And so, 20 years later, we see how much of a legacy that Titanic has left behind on Hollywood.  It revolutionized so many things in the industry, but also deconstructed some of the old foundations that led to it’s creation in the process.  I don’t think we’ll see anything remotely like it ever again, and if so, certainly not from the same people.  James Cameron achieved what he wanted to with Titanic and has since returned to the sci-fi world that he feels more at home within.  Regardless, it’s an achievement in direction that stands the test of time, as many of the on set mechanics used to recreate the Titanic and it’s tragic sinking are still mind-boggling impressive.  There are some things about the movie that are weak, and are worthy of lampooning, but the sum of the whole is still noteworthy in the whole of film history.   Watching the film again recently, I can’t help but feel a sense of awe once that iceberg hits and the events that follow unfold.  When it comes to driving up the tension as the great ship sinks slowly into the water, the movie is unmatched.  I can hardly imagine any other movie that feels as authentic to it’s moment in time as the final half of Titanic feels.  You do, in the end, feel like a passenger on the ship with these people, and because they are relatable enough to make us care, we feel the same emotional roller coaster that they do.  It’s those devastating moments of helplessness that Cameron conveys so well, and that, overall is what I believe helped to bring people back to the theater again and again for weeks after it’s premiere.  We all want that kind of a connection to a movie, whether it makes us happy or drives us to tears.  I may not respond to it emotionally the same way over time, but 20 years later, this movie still carries a sense of wonder for me.  The craft on hand is monumental on screen, and it certainly earned every award it was given; yes even Best Picture.  The sad thing is, the movie ended up being so huge that no other movie like it could ever come close to matching it, and it diminished a genre of films that in many ways defined the best that Hollywood could offer.  I for one love a good 3 hour epic, and while Titanic is far from my favorite, it’s one that I can appreciate as something that’s just like the ones they used to make.  If you haven’t revisited Titanic recently, or are one of the few that’s missed it altogether, give it another look.  Twenty year on, and it is still a movie unlike any other before or since, and something that represents the true power of what cinema is capable of.  It’s got a heart that continues to go on.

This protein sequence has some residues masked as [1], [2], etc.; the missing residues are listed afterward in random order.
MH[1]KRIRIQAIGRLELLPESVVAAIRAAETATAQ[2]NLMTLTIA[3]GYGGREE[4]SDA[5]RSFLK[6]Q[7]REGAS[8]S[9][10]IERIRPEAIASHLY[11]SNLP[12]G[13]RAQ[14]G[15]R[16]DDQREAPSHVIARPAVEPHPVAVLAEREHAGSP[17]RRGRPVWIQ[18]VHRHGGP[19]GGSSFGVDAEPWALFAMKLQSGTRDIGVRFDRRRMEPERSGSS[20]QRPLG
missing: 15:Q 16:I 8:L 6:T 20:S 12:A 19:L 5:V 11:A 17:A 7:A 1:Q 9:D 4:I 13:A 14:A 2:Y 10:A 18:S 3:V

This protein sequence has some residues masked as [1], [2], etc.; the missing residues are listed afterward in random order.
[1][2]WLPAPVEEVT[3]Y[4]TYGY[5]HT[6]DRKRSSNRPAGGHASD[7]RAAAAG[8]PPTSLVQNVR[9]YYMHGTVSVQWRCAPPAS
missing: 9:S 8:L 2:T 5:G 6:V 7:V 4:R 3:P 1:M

Hollywood Monsters – The Movie Industry’s Deep Rooted and Far Reaching Problem With Abuses of Power